And now faith, hope, and love abide, these three. (1 Corinthians 13:13)
“Faith, hope, love”; these, in Saint Paul’s analysis, are the characteristic elements of the Christian mind. Saint Paul, as we know, in enumerating them, makes one of them the greatest, in order and in nature – “the greatest of these is love.” But it is a first and foremost place among equals. All stand together, as nothing else does, in the front rank of the perfections which make Christian goodness. All are equally indispensable in those who would please God and follow Christ.
But why should hope be ranked so high, placed on a level with faith and love? We can understand why faith should be so singled out; it is the foundation of the whole structure of religion; it is the bond between the creature and the invisible Maker and God; it is the special title of our acceptance; it is the ground of our self-devotion and obedience, of our highest and noblest ventures. Still more can we understand it of love, for love brings us near in the essential qualities of character to the one we believe in and worship. Love is the faint and distant likeness of the one who “so loved the world that he gave his only Son” to save it; love must last and live and increase under whatever conditions the regenerate nature exists, the same in substance, however differing in degree in the humblest penitent on Earth and in the adoring saint or seraph in the eternal world. But hope is thought of, at first sight, as a self-regarding quality; something which throws forward its desires into the future, and dwells on what it imagines of happiness for itself. And hope, of all things, is delusive and treacherous; it tempts to security and self-deceit; it tempts us to dreams that cannot be realized, which divert us from the necessary and wholesome realities that do concern us: it is the mother of half the mistakes, half the fruitless wanderings, half the unhappiness of the world. How is such a quality placed on a level with faith and love? What need have we of encouragement to do what we are only too ready to do of ourselves?
But it is not really strange that Saint Paul should raise hope to a Christian temper of the first order. Saint Paul was a student of scripture and of the history of his people and what is on the surface of the Bible is the way in which from first to last it is one unbroken persistent call to hope – to look from the past and present to the future. Its story of uninterrupted tendency is strangely checkered in fact; bright and dark succeed one another with the most unexpected turns – lofty faith and the meanest disloyalty, great achievements and unexpected failure, lessons of the purest goodness and most heartfelt devotion, with the falls and sins of saints, blessing and chastisement, the patience of God, and the incorrigible provocations of God’s people. In spite of all that is wonderful and glorious in it, it sounds like the most disastrous and unpromising of stories; and yet that is not its result. For amid the worst and most miserable conditions there is one element which is never allowed to disappear – the strength of a tenacious and unconquerable hope. Hope, never destroyed, however overthrown, never obscured even amid the storm and dust of ruin, is the prominent characteristic of the Old Testament. All leads back to hope – hope of the loftiest and most assured kind, even after the most fatal defeats, of changes which seem beyond remedy. The last word is always hope. If ever it dies, it revives again larger, more confident than before. It is implied in the very language and appeals of despair. Hope spreads its colors over the Sacred Book, whose outlook and interest is always the future, which looks back to the past only as the ground and pledge of the great things to come. So has Saint Paul described the purpose and effect of scripture, for his words are as true of the New Testament as of the Old. He may be said to have characterized scripture as, above everything, the Book of Hope. “For whatever was written in former days was written for our instructions, so that by steadfastness and by the encouragement of the scriptures we might have hope.”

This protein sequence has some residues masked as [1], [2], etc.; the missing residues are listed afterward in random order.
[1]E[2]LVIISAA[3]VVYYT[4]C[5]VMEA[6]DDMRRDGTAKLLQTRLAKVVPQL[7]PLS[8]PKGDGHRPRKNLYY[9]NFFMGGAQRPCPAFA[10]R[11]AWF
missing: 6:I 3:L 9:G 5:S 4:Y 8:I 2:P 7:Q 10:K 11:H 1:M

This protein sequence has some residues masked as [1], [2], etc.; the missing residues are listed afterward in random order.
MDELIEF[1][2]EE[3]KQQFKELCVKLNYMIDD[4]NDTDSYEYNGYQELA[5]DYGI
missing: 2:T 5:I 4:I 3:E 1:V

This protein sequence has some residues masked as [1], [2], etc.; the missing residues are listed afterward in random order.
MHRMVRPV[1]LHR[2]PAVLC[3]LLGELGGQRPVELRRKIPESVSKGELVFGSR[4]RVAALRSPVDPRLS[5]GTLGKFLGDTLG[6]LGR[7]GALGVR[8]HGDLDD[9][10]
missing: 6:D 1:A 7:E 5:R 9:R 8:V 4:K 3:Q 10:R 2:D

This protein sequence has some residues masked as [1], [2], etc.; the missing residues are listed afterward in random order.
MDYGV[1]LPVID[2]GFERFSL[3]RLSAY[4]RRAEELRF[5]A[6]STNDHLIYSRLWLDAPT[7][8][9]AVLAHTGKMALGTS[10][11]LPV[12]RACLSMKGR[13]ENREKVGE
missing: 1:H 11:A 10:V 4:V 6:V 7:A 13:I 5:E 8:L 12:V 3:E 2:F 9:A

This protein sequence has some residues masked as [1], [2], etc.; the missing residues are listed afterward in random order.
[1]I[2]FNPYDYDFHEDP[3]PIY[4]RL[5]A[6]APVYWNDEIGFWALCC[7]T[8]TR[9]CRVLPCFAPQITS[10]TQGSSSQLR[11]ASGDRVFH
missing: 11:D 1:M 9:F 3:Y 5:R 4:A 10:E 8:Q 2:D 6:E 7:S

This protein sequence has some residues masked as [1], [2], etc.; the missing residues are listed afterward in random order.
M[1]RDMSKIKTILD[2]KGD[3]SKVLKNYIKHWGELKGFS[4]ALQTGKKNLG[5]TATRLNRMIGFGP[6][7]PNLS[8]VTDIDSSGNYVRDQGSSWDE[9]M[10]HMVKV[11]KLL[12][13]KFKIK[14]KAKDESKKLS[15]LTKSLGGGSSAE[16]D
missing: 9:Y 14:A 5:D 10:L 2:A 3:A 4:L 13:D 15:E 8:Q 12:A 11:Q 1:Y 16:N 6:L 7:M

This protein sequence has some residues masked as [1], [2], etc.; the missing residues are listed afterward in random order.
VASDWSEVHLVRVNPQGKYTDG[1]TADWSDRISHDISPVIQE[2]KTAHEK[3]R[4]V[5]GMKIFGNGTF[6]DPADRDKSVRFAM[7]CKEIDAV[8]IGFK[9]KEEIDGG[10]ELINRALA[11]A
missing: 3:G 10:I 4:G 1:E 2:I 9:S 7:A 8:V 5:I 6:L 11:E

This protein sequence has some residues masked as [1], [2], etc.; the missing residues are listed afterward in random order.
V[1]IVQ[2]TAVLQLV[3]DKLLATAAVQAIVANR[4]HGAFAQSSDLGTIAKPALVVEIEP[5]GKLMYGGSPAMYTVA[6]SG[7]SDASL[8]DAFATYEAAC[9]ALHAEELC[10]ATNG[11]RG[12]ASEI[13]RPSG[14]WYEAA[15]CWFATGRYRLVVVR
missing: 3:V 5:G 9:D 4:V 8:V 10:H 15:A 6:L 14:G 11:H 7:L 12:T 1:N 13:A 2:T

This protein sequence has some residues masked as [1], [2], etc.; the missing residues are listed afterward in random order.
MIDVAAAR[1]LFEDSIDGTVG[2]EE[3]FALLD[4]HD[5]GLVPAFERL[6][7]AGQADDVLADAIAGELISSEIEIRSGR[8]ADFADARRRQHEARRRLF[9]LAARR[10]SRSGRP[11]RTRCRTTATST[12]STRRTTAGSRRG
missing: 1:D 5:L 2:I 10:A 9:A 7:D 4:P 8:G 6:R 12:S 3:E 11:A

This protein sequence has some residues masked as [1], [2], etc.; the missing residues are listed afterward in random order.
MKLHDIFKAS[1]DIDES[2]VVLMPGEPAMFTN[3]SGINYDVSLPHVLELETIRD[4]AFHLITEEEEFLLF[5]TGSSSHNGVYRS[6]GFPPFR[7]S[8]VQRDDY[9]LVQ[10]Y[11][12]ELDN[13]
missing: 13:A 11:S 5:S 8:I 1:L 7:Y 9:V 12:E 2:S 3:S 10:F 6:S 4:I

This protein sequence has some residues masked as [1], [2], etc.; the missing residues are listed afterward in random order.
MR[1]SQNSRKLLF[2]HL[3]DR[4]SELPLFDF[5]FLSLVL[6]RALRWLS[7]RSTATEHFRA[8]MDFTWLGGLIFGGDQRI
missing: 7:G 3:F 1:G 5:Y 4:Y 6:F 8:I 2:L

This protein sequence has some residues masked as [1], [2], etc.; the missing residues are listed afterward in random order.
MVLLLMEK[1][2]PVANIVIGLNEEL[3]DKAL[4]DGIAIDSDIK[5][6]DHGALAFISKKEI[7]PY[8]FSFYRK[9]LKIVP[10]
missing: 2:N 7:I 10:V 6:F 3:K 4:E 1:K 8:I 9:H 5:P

Hope, I say – the temper and virtue answering to and embracing great and worthy things hoped for – elevates and strengthens and inspires. This is why it is one of the great elements of the religious temper; this is why it ranks with faith and love. It is one of the great and necessary springs of full religious action.